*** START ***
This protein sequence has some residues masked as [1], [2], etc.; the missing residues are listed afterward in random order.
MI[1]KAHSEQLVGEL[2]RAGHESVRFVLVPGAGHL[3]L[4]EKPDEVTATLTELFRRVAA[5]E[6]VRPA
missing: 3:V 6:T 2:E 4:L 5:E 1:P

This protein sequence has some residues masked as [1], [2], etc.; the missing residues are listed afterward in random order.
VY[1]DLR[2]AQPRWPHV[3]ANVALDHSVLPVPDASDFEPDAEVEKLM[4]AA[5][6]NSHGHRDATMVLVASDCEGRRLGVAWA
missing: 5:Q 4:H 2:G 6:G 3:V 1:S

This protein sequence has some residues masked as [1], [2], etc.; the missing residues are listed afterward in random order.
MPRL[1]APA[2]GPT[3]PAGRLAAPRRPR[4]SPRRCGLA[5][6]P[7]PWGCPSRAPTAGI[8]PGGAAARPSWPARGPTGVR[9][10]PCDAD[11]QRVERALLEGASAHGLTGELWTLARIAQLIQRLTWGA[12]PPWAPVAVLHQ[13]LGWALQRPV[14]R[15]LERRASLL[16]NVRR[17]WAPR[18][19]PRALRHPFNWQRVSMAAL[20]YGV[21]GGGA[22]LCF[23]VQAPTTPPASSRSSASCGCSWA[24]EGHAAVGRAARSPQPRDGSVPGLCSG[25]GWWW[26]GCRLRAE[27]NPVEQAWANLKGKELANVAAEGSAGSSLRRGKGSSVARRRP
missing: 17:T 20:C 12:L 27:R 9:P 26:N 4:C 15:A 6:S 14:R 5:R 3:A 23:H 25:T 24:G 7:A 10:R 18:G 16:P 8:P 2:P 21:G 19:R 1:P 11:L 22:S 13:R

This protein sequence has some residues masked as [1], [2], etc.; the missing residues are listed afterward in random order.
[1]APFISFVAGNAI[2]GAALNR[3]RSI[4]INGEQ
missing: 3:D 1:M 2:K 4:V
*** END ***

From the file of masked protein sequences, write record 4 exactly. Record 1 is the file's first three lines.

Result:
This protein sequence has some residues masked as [1], [2], etc.; the missing residues are listed afterward in random order.
[1]APFISFVAGNAI[2]GAALNR[3]RSI[4]INGEQ
missing: 3:D 1:M 2:K 4:V